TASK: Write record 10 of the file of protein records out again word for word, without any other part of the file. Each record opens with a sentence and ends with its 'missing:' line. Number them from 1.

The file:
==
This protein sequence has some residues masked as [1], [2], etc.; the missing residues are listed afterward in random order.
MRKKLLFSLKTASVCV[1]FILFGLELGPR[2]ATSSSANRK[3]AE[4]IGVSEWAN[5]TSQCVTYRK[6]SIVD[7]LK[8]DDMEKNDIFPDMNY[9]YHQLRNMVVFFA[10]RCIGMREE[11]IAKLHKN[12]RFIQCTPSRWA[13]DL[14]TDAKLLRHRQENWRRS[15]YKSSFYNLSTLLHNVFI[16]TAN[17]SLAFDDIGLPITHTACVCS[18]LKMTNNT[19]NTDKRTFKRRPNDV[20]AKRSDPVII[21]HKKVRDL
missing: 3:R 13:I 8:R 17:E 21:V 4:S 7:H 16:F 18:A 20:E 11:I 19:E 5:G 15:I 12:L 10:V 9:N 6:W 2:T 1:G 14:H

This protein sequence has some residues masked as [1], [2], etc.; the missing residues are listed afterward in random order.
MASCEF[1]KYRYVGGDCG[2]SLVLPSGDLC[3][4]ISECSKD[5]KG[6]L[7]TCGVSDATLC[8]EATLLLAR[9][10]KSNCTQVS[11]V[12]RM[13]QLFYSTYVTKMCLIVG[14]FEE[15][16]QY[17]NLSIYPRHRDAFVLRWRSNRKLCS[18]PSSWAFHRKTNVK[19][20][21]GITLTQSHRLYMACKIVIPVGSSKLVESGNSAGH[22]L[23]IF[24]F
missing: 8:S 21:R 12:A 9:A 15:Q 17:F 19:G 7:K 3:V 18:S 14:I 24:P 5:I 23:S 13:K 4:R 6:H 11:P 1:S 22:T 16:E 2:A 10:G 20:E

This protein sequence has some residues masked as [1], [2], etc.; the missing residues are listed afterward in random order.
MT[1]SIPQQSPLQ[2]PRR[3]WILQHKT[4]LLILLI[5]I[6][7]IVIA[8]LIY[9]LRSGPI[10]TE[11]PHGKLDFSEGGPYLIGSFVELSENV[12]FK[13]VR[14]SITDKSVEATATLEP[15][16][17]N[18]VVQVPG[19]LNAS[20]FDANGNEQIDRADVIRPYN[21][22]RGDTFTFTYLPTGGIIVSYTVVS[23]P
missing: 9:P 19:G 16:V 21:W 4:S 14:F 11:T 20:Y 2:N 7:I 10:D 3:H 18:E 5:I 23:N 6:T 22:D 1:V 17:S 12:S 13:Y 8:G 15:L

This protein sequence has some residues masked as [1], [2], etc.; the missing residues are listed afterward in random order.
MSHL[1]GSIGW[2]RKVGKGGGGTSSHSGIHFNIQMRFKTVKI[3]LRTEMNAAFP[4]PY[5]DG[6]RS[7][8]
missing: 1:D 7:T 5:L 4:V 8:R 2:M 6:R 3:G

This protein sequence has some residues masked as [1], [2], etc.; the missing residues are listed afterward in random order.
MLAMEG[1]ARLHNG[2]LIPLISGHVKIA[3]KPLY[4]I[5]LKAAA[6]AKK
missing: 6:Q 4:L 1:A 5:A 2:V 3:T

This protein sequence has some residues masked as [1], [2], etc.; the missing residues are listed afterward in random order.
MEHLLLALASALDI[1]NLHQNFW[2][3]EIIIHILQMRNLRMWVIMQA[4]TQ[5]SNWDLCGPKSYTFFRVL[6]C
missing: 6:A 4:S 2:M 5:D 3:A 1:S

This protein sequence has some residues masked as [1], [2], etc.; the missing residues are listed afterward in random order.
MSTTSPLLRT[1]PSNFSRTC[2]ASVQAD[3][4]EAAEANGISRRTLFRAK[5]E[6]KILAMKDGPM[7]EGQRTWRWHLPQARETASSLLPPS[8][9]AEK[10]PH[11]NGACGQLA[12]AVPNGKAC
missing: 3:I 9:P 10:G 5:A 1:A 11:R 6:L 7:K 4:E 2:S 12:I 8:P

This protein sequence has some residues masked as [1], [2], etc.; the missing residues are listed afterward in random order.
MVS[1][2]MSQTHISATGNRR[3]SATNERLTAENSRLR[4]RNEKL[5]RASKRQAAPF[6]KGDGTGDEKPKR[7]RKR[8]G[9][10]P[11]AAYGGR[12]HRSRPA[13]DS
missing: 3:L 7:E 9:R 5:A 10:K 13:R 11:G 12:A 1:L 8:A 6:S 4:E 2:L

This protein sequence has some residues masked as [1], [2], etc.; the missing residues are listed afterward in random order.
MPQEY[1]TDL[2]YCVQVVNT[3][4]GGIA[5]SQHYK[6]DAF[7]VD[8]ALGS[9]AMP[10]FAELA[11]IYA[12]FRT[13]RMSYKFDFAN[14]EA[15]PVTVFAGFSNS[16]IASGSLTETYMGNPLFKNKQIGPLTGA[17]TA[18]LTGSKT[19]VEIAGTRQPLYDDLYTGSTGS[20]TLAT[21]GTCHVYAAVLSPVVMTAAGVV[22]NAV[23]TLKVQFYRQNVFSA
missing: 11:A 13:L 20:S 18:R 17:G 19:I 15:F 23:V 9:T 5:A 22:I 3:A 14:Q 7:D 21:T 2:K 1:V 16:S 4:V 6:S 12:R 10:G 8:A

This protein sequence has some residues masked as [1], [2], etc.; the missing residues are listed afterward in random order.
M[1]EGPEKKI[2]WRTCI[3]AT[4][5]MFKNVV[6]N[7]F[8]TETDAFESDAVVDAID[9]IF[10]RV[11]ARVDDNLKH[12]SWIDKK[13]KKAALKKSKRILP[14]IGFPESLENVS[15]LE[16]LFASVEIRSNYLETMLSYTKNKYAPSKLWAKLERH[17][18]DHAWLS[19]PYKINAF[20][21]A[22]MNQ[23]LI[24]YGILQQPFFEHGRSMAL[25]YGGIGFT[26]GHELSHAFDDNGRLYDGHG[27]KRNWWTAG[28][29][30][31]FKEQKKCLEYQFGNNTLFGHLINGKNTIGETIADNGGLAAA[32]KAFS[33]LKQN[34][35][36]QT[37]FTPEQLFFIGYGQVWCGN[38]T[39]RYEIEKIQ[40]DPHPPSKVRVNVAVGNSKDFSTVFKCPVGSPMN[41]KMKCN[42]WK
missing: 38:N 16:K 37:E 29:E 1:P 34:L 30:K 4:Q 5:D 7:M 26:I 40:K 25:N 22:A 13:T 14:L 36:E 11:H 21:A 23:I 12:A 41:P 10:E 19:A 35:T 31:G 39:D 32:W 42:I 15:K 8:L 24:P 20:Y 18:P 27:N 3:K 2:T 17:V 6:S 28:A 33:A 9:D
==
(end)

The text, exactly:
This protein sequence has some residues masked as [1], [2], etc.; the missing residues are listed afterward in random order.
M[1]EGPEKKI[2]WRTCI[3]AT[4][5]MFKNVV[6]N[7]F[8]TETDAFESDAVVDAID[9]IF[10]RV[11]ARVDDNLKH[12]SWIDKK[13]KKAALKKSKRILP[14]IGFPESLENVS[15]LE[16]LFASVEIRSNYLETMLSYTKNKYAPSKLWAKLERH[17][18]DHAWLS[19]PYKINAF[20][21]A[22]MNQ[23]LI[24]YGILQQPFFEHGRSMAL[25]YGGIGFT[26]GHELSHAFDDNGRLYDGHG[27]KRNWWTAG[28][29][30][31]FKEQKKCLEYQFGNNTLFGHLINGKNTIGETIADNGGLAAA[32]KAFS[33]LKQN[34][35][36]QT[37]FTPEQLFFIGYGQVWCGN[38]T[39]RYEIEKIQ[40]DPHPPSKVRVNVAVGNSKDFSTVFKCPVGSPMN[41]KMKCN[42]WK
missing: 38:N 16:K 37:E 29:E 1:P 34:L 30:K 4:Q 5:D 7:M 26:I 40:K 25:N 22:A 13:T 14:L 36:E 11:H 21:A 23:I 12:A 41:P 10:E 19:A 35:T 31:G 39:D 32:W 42:I 15:K 8:L 24:P 20:Y 18:P 27:N 3:K 2:T 17:V 6:S 28:A 33:A 9:D